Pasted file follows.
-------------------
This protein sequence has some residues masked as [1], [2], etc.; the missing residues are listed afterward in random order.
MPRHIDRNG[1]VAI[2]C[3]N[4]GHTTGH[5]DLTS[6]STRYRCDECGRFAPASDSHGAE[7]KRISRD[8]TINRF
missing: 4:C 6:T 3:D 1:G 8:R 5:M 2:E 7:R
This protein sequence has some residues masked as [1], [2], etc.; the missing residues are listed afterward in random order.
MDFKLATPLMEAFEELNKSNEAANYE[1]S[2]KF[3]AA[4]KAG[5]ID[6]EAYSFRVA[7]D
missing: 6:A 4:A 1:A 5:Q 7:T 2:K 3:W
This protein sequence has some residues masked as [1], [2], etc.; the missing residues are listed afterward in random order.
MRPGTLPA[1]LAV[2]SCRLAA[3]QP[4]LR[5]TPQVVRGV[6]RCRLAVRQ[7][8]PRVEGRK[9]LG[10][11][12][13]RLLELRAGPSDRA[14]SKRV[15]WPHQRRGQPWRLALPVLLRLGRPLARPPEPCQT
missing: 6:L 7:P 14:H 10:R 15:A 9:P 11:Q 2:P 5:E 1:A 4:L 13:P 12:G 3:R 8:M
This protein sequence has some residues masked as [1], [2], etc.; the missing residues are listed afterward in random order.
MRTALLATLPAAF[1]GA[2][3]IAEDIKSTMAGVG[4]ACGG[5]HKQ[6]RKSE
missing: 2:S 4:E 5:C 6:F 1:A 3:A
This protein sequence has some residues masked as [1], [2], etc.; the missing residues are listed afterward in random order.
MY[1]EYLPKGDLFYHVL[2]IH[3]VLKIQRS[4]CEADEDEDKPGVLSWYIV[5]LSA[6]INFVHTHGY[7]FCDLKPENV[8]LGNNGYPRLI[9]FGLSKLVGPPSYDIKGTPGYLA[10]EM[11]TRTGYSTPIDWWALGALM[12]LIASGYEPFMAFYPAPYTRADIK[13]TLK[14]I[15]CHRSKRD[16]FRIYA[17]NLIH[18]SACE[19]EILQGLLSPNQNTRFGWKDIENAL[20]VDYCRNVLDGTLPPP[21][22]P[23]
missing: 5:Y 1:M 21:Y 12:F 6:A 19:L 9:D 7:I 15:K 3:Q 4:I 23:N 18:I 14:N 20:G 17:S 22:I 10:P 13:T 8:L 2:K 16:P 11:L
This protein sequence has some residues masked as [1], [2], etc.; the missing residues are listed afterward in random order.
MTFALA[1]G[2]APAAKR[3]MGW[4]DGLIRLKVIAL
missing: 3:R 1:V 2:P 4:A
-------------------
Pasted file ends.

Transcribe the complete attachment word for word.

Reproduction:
This protein sequence has some residues masked as [1], [2], etc.; the missing residues are listed afterward in random order.
MPRHIDRNG[1]VAI[2]C[3]N[4]GHTTGH[5]DLTS[6]STRYRCDECGRFAPASDSHGAE[7]KRISRD[8]TINRF
missing: 4:C 6:T 3:D 1:G 8:R 5:M 2:E 7:R
This protein sequence has some residues masked as [1], [2], etc.; the missing residues are listed afterward in random order.
MDFKLATPLMEAFEELNKSNEAANYE[1]S[2]KF[3]AA[4]KAG[5]ID[6]EAYSFRVA[7]D
missing: 6:A 4:A 1:A 5:Q 7:T 2:K 3:W
This protein sequence has some residues masked as [1], [2], etc.; the missing residues are listed afterward in random order.
MRPGTLPA[1]LAV[2]SCRLAA[3]QP[4]LR[5]TPQVVRGV[6]RCRLAVRQ[7][8]PRVEGRK[9]LG[10][11][12][13]RLLELRAGPSDRA[14]SKRV[15]WPHQRRGQPWRLALPVLLRLGRPLARPPEPCQT
missing: 6:L 7:P 14:H 10:R 15:A 9:P 11:Q 2:P 5:E 1:A 4:L 13:P 12:G 3:R 8:M
This protein sequence has some residues masked as [1], [2], etc.; the missing residues are listed afterward in random order.
MRTALLATLPAAF[1]GA[2][3]IAEDIKSTMAGVG[4]ACGG[5]HKQ[6]RKSE
missing: 2:S 4:E 5:C 6:F 1:A 3:A
This protein sequence has some residues masked as [1], [2], etc.; the missing residues are listed afterward in random order.
MY[1]EYLPKGDLFYHVL[2]IH[3]VLKIQRS[4]CEADEDEDKPGVLSWYIV[5]LSA[6]INFVHTHGY[7]FCDLKPENV[8]LGNNGYPRLI[9]FGLSKLVGPPSYDIKGTPGYLA[10]EM[11]TRTGYSTPIDWWALGALM[12]LIASGYEPFMAFYPAPYTRADIK[13]TLK[14]I[15]CHRSKRD[16]FRIYA[17]NLIH[18]SACE[19]EILQGLLSPNQNTRFGWKDIENAL[20]VDYCRNVLDGTLPPP[21][22]P[23]
missing: 5:Y 1:M 21:Y 12:F 6:A 19:L 9:D 7:I 15:K 3:Q 4:I 23:N 18:I 14:N 20:G 17:S 22:I 10:P 13:T 8:L 2:K 16:P 11:L
This protein sequence has some residues masked as [1], [2], etc.; the missing residues are listed afterward in random order.
MTFALA[1]G[2]APAAKR[3]MGW[4]DGLIRLKVIAL
missing: 3:R 1:V 2:P 4:A